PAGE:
The efficiency difference between Stafford and Driskel is obviously big, but it was at least nice to see Kenny Golladay and Marvin Jones keep their high usages (see chart above). Aside from Driskel, the issue for this week is how Dallas schemes its defense. The Cowboys were one of the teams I highlighted as a top team at defending deeper passes after dissecting play-by-play data via NextGenStats, and winning downfield is where Golladay and Jones cash in. The chart below shows how Dallas (“DAL”) is the most prone (red color) in the middle of the field about 5-10 yards beyond the line of scrimmage. That’s where Danny Amendola and T.J. Hockenson will primarily be working. I still like Golladay as a low-end WR2 and Jones as a flex option, but I’m not expecting ceiling games. … T.J. Hockenson has been more involved from Week 7 and on and is in the mix as an upside TE2 based on talent and now volume. With Dallas leaving underneath passes over the middle open, I like Hockenson as a TE1/2 streamer this week.
Chargers (24.25, +4) vs. KC
Philip Rivers just might be washed (he has a career-low 3.8 touchdown rate), and even if he’s not actually washed, it’s going to be tough to do anything behind this offensive line with this coaching staff. It’s a tough scene. The Chiefs are also one of the biggest run funnels in the NFL in terms of both efficiency (see chart above) and volume. Rivers is a mid-range QB2 who will likely be playing in catch up mode once again. … Kansas City is truly awful against the run, and the Bolts have handed Melvin Gordon 20 and 22 carries in the last two games after changing offensive coordinators. Gordon’s arrow is ascending in fantasy and as an actual NFL player. He looked a lot more explosive and decisive in Week 10 after looking completely dusted earlier. Gordon has 20-25 touch upside as long as the game stays somewhat close, locking Gordon into the RB1/2 range. … Austin Ekeler is trending in the other direction. Ekeler has reception totals of 2, 4, and 2 in the last three weeks and is a clear second option as a runner. The matchup, both game flow and scheme, keep Ekeler in the flex mix, but he’s not an every-week RB2 unless his usage picks back up. The Chargers should line him up in the slot more often.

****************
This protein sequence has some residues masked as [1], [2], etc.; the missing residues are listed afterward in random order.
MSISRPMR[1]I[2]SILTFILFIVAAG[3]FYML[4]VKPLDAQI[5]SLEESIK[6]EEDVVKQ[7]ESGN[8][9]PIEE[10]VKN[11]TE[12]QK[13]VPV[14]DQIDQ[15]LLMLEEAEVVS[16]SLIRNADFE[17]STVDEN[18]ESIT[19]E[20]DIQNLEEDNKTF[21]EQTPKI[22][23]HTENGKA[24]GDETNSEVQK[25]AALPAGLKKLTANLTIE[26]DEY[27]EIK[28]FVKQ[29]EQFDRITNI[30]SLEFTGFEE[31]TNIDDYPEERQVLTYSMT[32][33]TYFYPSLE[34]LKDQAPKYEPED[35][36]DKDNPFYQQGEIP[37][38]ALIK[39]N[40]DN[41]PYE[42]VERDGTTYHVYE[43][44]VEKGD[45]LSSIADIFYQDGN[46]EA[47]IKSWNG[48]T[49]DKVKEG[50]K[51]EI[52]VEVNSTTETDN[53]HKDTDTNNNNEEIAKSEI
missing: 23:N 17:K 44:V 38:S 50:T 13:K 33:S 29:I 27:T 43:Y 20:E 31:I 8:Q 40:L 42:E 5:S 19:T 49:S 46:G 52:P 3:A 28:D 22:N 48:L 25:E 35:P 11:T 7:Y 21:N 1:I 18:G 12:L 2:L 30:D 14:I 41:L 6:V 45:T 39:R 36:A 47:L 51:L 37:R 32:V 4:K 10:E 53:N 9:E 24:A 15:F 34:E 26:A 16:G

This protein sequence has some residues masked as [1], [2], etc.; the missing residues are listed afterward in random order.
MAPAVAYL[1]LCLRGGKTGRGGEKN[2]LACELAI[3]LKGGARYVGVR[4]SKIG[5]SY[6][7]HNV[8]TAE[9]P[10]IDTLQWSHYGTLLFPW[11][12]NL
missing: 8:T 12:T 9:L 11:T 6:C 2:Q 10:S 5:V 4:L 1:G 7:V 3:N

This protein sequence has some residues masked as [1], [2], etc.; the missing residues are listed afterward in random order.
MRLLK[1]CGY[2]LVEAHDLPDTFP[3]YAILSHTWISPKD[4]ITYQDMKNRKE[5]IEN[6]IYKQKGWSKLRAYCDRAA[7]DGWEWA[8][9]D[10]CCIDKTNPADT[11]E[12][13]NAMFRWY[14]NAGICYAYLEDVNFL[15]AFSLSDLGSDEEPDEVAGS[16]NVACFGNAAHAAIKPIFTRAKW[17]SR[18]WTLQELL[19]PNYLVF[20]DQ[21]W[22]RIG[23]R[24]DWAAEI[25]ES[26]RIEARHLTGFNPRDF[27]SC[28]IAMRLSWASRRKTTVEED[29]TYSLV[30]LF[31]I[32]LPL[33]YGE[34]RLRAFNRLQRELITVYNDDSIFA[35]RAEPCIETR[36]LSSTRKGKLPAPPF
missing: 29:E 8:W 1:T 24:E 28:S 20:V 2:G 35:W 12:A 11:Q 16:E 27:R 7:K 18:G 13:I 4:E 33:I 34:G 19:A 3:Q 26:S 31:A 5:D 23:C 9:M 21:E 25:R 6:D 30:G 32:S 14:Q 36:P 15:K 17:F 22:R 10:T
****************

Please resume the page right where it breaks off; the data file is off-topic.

Keenan Allen and Mike Williams are both positive touchdown regression candidates, but they need Rivers, the offensive line, and coaching staff to be better to realize that potential. Keenan’s 7.6 YPT is the worst since 2014, and Williams has four and three targets in his last two games. Both receivers are talented enough to break their funks, but Kansas City being a run funneling defense (see bar chart above) makes this a tougher matchup to bet on that happening. Keenan is a high-end WR2. Williams is a boom-or-bust flex. … On the other hand, Hunter Henry has been fantastic. Since his Week 6 return, Henry is leading tight ends in PPR points, targets, receptions, receiving yards, and air yards. Henry is an elite TE1 right now and is the Chargers pass-catcher I’m most confident in. As a bonus, the Chiefs are in the bottom 29th percentile against fantasy tight ends.